With July almost half over, things are coming to a crossroads with regard to the college football season. Let’s check out where we stand and the major stories that have broken in the last few days.
Big Ten Bubble
The Big Ten sent shockwaves through the college football landscape this week by announcing that its members will only be participating in conference games this season. The decision will apply to all fall sports, most notably football.
The thinking is that playing only league games will increase the Big Ten’s flexibility to alter its schedule to fit a fluid situation. As a result, the three non-conference games that each Big Ten team was scheduled to play will not be played this season.
That includes several notable games, including a showdown between Wisconsin and Notre Dame at Lambeau Field, Michigan State facing Miami, and Ohio State facing Oregon. There is no word on whether the Big Ten will explore adding more games to the schedule if possible or if teams will stick to their nine league games as scheduled.
Jumping on Board
Soon after the Big Ten announced it would stick to conference games in the fall, the Pac-12 made a similar announcement. Much like the Big Ten, all fall sports within the Pac-12 will be limited to conference games only.
It appears the league will announce a revised schedule at the end of the month. There is lingering doubt about whether or not some Pac-12 teams will be able to play at all this year.
The ruling will cancel a few notable non-league games, including USC’s showdown with Alabama and Colorado facing Texas A&M. The announcement came on the same day that Pac-12 commissioner Larry Scott tested positive for COVID-19.
Waiting on the World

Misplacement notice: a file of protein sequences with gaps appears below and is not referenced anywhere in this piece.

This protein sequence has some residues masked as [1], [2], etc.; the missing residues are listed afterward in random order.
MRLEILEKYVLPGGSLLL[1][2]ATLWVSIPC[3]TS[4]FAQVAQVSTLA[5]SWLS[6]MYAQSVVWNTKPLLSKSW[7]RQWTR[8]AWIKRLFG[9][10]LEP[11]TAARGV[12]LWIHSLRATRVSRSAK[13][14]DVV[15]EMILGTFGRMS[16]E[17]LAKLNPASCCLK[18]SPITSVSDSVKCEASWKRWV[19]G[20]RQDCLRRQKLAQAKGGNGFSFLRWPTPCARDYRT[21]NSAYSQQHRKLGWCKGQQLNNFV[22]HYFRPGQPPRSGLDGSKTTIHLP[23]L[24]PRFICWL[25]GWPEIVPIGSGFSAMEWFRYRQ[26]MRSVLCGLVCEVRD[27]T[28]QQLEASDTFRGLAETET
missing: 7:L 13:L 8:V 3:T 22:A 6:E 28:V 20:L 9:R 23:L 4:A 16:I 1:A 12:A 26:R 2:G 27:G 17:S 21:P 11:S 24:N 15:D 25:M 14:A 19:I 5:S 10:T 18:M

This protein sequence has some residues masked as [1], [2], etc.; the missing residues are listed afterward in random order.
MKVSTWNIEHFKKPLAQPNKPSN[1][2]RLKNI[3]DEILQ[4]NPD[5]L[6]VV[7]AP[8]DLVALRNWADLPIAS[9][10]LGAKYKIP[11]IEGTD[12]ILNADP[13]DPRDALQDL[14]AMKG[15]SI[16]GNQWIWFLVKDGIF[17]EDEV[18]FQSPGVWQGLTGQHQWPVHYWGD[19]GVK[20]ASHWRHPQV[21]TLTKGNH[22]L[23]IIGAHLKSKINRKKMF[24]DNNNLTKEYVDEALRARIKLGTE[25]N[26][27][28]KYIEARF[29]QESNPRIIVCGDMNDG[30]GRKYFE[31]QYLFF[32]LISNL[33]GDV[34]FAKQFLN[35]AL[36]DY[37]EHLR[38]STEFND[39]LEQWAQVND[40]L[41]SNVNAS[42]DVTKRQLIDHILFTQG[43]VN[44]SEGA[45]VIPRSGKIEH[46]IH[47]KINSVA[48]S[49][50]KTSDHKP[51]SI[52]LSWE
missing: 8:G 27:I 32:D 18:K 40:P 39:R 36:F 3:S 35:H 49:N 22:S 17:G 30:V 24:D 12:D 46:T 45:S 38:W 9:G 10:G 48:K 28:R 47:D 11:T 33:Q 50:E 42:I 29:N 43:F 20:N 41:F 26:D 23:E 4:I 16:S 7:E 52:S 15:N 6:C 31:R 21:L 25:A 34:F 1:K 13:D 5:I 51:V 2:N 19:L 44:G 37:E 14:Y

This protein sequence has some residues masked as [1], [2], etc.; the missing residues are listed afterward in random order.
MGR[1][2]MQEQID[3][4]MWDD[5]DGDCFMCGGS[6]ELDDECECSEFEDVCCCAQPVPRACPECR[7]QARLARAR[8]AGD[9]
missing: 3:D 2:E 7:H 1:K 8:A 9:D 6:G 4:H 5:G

While the Big Ten and Pac-12 are acting, the other power conferences are taking a wait-and-see approach. The ACC won’t make a decision about the fate of football and other fall sports until the end of the month.
Commissioner John Swofford says the league has considered several scenarios and will be ready to make a decision by late July. It appears the Big 12 and SEC will follow similar timelines and wait two or three more weeks before deciding the fate of fall sports.
On the Market
In some actual football news, UNLV quarterback Armani Rogers is looking for a new home. Rogers announced this week that he’ll be entering the transfer portal as a graduate, making him immediately eligible to play this fall.
Rogers was Mountain West Offensive Freshman of the Year in 2017 but struggled with injuries the past two seasons, making just five starts for the Rebels.
Unfortunately, we’ll close with the tragic news that Toledo defensive lineman Jahneil Douglas was shot and killed this week. Douglas was shot late Tuesday after a fight broke out outside a pizza shop.
A suspect has been arrested and charged with murder. Douglas, a Toledo native, was just 22 years old.
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